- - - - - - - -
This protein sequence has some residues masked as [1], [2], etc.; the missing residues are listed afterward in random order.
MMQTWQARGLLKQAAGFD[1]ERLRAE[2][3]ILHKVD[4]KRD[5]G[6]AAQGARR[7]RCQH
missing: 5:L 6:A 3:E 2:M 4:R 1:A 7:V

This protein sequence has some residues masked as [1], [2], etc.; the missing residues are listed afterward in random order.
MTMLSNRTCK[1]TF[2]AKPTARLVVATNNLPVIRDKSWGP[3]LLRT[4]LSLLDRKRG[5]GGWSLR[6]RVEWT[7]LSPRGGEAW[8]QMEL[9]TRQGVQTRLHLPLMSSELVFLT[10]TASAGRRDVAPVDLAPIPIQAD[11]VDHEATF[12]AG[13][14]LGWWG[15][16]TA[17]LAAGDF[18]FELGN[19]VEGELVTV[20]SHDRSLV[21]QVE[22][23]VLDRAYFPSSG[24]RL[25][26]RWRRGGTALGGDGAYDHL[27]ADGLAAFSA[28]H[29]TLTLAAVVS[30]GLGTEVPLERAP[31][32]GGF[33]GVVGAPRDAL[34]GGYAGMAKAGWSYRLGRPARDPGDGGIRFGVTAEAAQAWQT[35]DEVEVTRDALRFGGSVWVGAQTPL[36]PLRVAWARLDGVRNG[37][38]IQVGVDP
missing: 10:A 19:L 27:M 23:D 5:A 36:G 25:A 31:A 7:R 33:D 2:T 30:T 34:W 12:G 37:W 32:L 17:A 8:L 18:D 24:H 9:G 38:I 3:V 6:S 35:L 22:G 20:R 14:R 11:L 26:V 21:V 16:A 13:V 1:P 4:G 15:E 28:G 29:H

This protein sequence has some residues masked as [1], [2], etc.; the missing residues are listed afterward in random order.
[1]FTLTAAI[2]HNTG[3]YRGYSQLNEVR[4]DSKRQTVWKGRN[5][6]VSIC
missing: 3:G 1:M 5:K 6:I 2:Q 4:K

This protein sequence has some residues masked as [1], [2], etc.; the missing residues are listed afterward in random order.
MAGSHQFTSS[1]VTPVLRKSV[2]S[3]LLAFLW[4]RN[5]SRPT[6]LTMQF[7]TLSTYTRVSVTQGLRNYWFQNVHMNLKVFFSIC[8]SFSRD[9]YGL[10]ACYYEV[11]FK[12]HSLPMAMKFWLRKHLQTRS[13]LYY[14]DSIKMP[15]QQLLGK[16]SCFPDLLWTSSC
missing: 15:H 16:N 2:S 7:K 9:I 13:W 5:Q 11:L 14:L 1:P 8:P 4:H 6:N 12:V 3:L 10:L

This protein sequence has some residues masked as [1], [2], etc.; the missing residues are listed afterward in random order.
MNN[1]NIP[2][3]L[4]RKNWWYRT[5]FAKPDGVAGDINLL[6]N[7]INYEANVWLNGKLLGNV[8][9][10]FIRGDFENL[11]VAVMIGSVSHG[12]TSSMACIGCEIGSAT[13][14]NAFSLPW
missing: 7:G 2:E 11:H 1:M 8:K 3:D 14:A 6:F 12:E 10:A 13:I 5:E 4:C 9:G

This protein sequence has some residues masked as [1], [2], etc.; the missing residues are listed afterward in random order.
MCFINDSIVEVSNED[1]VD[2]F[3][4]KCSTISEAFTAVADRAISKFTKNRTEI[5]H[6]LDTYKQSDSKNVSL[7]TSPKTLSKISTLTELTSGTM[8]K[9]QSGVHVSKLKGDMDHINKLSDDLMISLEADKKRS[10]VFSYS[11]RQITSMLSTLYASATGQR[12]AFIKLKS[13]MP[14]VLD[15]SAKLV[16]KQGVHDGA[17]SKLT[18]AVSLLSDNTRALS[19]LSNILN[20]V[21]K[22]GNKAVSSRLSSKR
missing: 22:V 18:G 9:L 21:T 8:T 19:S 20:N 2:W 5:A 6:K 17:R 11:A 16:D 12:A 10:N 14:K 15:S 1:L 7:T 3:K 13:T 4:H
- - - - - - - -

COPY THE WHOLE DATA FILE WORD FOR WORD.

This protein sequence has some residues masked as [1], [2], etc.; the missing residues are listed afterward in random order.
MMQTWQARGLLKQAAGFD[1]ERLRAE[2][3]ILHKVD[4]KRD[5]G[6]AAQGARR[7]RCQH
missing: 5:L 6:A 3:E 2:M 4:R 1:A 7:V

This protein sequence has some residues masked as [1], [2], etc.; the missing residues are listed afterward in random order.
MTMLSNRTCK[1]TF[2]AKPTARLVVATNNLPVIRDKSWGP[3]LLRT[4]LSLLDRKRG[5]GGWSLR[6]RVEWT[7]LSPRGGEAW[8]QMEL[9]TRQGVQTRLHLPLMSSELVFLT[10]TASAGRRDVAPVDLAPIPIQAD[11]VDHEATF[12]AG[13][14]LGWWG[15][16]TA[17]LAAGDF[18]FELGN[19]VEGELVTV[20]SHDRSLV[21]QVE[22][23]VLDRAYFPSSG[24]RL[25][26]RWRRGGTALGGDGAYDHL[27]ADGLAAFSA[28]H[29]TLTLAAVVS[30]GLGTEVPLERAP[31][32]GGF[33]GVVGAPRDAL[34]GGYAGMAKAGWSYRLGRPARDPGDGGIRFGVTAEAAQAWQT[35]DEVEVTRDALRFGGSVWVGAQTPL[36]PLRVAWARLDGVRNG[37][38]IQVGVDP
missing: 10:A 19:L 27:M 23:D 5:A 36:G 25:A 31:A 7:R 33:D 2:T 30:T 34:W 12:G 37:W 32:L 17:A 8:L 18:D 24:H 9:G 38:I 3:V 6:S 35:L 22:G 20:R 14:R 11:L 26:V 21:V 16:A 13:V 1:P 4:G 15:E 28:G 29:H

This protein sequence has some residues masked as [1], [2], etc.; the missing residues are listed afterward in random order.
[1]FTLTAAI[2]HNTG[3]YRGYSQLNEVR[4]DSKRQTVWKGRN[5][6]VSIC
missing: 3:G 1:M 5:K 6:I 2:Q 4:K

This protein sequence has some residues masked as [1], [2], etc.; the missing residues are listed afterward in random order.
MAGSHQFTSS[1]VTPVLRKSV[2]S[3]LLAFLW[4]RN[5]SRPT[6]LTMQF[7]TLSTYTRVSVTQGLRNYWFQNVHMNLKVFFSIC[8]SFSRD[9]YGL[10]ACYYEV[11]FK[12]HSLPMAMKFWLRKHLQTRS[13]LYY[14]DSIKMP[15]QQLLGK[16]SCFPDLLWTSSC
missing: 15:H 16:N 2:S 7:K 9:I 13:W 5:Q 11:L 14:L 1:P 8:P 4:H 6:N 12:V 3:L 10:L

This protein sequence has some residues masked as [1], [2], etc.; the missing residues are listed afterward in random order.
MNN[1]NIP[2][3]L[4]RKNWWYRT[5]FAKPDGVAGDINLL[6]N[7]INYEANVWLNGKLLGNV[8][9][10]FIRGDFENL[11]VAVMIGSVSHG[12]TSSMACIGCEIGSAT[13][14]NAFSLPW
missing: 7:G 2:E 11:H 1:M 8:K 3:D 14:A 6:F 12:E 10:A 13:I 5:E 4:C 9:G

This protein sequence has some residues masked as [1], [2], etc.; the missing residues are listed afterward in random order.
MCFINDSIVEVSNED[1]VD[2]F[3][4]KCSTISEAFTAVADRAISKFTKNRTEI[5]H[6]LDTYKQSDSKNVSL[7]TSPKTLSKISTLTELTSGTM[8]K[9]QSGVHVSKLKGDMDHINKLSDDLMISLEADKKRS[10]VFSYS[11]RQITSMLSTLYASATGQR[12]AFIKLKS[13]MP[14]VLD[15]SAKLV[16]KQGVHDGA[17]SKLT[18]AVSLLSDNTRALS[19]LSNILN[20]V[21]K[22]GNKAVSSRLSSKR
missing: 22:V 18:G 9:L 21:T 8:T 19:S 20:N 2:W 5:A 6:K 17:R 11:A 16:D 12:A 10:N 14:K 15:S 1:L 7:T 3:K 13:T 4:H